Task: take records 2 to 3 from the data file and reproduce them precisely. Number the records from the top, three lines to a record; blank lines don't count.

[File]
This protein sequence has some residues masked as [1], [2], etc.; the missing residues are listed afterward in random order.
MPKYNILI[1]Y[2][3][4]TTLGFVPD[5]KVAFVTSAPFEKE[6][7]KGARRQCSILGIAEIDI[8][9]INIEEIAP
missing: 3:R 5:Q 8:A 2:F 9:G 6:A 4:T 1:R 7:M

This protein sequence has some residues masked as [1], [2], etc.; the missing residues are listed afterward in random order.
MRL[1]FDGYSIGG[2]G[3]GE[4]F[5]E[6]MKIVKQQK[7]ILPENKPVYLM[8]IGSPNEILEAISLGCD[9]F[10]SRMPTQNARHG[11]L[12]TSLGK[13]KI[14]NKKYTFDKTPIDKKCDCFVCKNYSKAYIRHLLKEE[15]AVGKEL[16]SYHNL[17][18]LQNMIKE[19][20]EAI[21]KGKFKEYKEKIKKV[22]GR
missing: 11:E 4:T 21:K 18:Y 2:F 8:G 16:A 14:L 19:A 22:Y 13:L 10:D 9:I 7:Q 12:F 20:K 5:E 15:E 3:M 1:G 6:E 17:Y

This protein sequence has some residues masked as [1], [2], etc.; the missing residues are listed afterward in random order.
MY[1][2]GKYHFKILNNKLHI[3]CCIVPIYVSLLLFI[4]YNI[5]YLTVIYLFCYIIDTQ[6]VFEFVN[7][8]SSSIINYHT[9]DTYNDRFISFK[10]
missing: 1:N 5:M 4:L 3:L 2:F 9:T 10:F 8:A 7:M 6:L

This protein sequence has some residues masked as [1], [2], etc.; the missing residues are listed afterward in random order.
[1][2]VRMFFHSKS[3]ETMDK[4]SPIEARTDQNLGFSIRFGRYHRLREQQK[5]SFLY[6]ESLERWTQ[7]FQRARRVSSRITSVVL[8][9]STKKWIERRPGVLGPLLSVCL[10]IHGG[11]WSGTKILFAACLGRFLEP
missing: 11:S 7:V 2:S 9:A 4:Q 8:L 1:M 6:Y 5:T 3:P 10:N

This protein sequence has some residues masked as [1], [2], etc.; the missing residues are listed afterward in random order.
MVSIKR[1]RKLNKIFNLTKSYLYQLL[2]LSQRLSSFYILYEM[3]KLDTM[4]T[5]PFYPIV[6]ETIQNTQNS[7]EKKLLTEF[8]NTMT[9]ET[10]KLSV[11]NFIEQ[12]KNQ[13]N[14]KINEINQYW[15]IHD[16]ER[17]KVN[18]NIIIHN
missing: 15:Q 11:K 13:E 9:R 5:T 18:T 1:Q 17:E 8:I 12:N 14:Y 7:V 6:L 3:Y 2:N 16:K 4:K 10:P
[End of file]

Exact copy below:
This protein sequence has some residues masked as [1], [2], etc.; the missing residues are listed afterward in random order.
MRL[1]FDGYSIGG[2]G[3]GE[4]F[5]E[6]MKIVKQQK[7]ILPENKPVYLM[8]IGSPNEILEAISLGCD[9]F[10]SRMPTQNARHG[11]L[12]TSLGK[13]KI[14]NKKYTFDKTPIDKKCDCFVCKNYSKAYIRHLLKEE[15]AVGKEL[16]SYHNL[17][18]LQNMIKE[19][20]EAI[21]KGKFKEYKEKIKKV[22]GR
missing: 11:E 4:T 21:K 18:Y 2:F 8:G 16:A 14:L 19:A 22:Y 13:L 10:D 9:I 7:Q 12:F 20:K 5:E 15:E 3:M 1:G 6:E 17:Y

This protein sequence has some residues masked as [1], [2], etc.; the missing residues are listed afterward in random order.
MY[1][2]GKYHFKILNNKLHI[3]CCIVPIYVSLLLFI[4]YNI[5]YLTVIYLFCYIIDTQ[6]VFEFVN[7][8]SSSIINYHT[9]DTYNDRFISFK[10]
missing: 1:N 5:M 4:L 3:L 2:F 9:T 10:F 8:A 7:M 6:L